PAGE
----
John 8 provides a good context for an answer to this question. In this chapter, Jesus and the Pharisees have a discussion about truth. The chapter discusses not only the truth of the woman accused of adultery, but also of the sins of those who accused her. Jesus continues in the chapter to discuss the nature of getting at the truth, and the implications that flow from knowing the truth. He speaks about how the “truth will set you free.” Jesus was interested in conveying certain truths regarding his identity and what it means to follow him. Of course, metaphysical truths are outside the bounds of most reporting. But getting at the truth of a story, regardless of party, religious group, or individual, is essential. At the end of the day, providing honest and accurate reporting is what everyone should expect of journalists today, regardless of their faith, or no faith. Conversely, everyone regardless of their beliefs or political outlook, should expect fair and accurate coverage, and an appropriate professional distance between journalists and the groups they cover.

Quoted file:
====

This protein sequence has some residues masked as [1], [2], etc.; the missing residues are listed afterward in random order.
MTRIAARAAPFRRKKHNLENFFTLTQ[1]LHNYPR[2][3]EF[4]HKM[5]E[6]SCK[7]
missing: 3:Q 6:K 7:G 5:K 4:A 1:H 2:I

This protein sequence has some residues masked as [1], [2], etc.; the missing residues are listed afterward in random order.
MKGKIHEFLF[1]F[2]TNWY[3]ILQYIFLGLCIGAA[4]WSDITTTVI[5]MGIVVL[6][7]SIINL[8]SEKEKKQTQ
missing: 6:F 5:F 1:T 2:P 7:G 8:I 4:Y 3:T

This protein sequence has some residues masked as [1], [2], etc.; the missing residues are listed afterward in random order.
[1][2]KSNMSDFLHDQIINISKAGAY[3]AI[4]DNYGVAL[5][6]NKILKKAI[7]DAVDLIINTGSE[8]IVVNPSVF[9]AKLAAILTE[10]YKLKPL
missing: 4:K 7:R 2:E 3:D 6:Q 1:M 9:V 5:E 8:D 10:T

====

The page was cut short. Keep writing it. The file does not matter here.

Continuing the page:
How did your Wheaton education shape you as a journalist?
There were certain hallmarks of the Wheaton experience that helped shape me as an individual and as a journalist. First, my graduate communications program put me in close contact with a community of other journalists and communication professionals from around the world that were serious about both their faith and their profession. My program included a chance to study in England and the Netherlands, which came in handy later as I worked with European journalists reporting from Washington, DC. The world-class faculty also played a strong role in providing models for how to think critically about how we encounter the world and our professional lives in a way that will benefit society.
What kind of values guide your everyday reporting?
The values that guide me as a journalist are tied squarely to the AP’s news values and principles. They align closely with the values taught at Wheaton that inform my professional life. That is, being an effective journalist requires the highest standards of integrity and ethical behavior. This includes reporting a story with accuracy and fairness, and without being swayed by any person or action. If someone is being portrayed in a negative light, we need to make a real effort to hear and report their response. Transparency in reporting is also important. Attribution, accuracy and fairness are the guiding lights that should help journalists navigate their role in society.